The 2016 Presidential election put a spotlight on immigration, and from the Republican side, a very negative light. If you are dependent on an immigrant labor force, which many dairy operations throughout the country are, it is time to determine how you are going to generate support in 2017 for sensible, logical, and socially acceptable immigration reform in your community.

There are three basic immigration policy positions that must be addressed:

First, a path to legalization for any employees that currently lack proper documentation.

Second, visas for future workforce needs.

Third, border security. Border security can only be accomplished if a well-designed immigration policy is in place addressing the first two points.

For success to occur there must be a unified effort by our national and state associations, along with the inclusion of all agribusiness, whose financial success is deeply dependent on immigration reform. Yet for the most part, agribusiness has stayed on the sidelines.

Agribusiness, as defined by the University of Idaho, is “the vertically integrated industrial complex engaged in the production and processing of agricultural products.”

The study looks exclusively at agribusiness impacts in Idaho. The executive summary states, “Using base analysis, which takes into account economic activity generated in other sectors by agribusiness exports, agribusiness contributed over $27 billion (20 percent) of total state sales, over $10 billion (16 percent) of the state's Gross State Product (GSP) and over 126,000 (14 percent) jobs.” Agribusiness is Idaho’s largest base industry as ranked by sales, the third largest ranked by base value added, and the fourth largest as ranked by base jobs.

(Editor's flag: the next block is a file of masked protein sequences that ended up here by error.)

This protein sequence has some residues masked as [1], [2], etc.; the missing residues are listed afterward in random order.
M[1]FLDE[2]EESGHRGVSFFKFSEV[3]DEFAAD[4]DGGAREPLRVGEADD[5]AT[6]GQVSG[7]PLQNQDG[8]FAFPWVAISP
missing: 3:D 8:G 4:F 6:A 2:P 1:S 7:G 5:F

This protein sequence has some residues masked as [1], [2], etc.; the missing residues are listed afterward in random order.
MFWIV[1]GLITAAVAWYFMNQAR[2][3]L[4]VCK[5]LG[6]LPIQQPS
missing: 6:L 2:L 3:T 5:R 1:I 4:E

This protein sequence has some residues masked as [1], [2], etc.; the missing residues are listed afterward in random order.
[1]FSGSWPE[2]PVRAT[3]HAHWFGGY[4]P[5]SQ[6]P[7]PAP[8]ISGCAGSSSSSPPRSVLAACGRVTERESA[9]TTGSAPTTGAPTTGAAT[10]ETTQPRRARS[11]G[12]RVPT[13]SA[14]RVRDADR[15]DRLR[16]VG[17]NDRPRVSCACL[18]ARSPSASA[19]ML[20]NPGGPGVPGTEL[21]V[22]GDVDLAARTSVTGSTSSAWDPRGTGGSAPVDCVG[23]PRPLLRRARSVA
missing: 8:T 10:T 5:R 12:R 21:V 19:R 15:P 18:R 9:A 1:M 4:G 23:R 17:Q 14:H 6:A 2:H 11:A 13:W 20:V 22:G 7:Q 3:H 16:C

For the Idaho dairy industry, we account for $6.6 billion of total sales, $2.2 billion in gross domestic product, $72 million in state tax revenue, 23,000 jobs, and labor income of $680 million. Of those 23,000 jobs, roughly 8,400 are on the dairy operations, and the vast majority of those are hardworking, dedicated immigrants. To say the least, many upward bound jobs stand on the shoulders of foreign-born labor and it is time for our legislative leaders to value their contributions.

Immigration reform will always be a heavy lift! It is time for all of “agribusiness” to become invested, both financially and individually, in securing sound, sensible, logical, and socially responsible immigration reform.

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(c) Hoard's Dairyman Intel 2016
October 24, 2016
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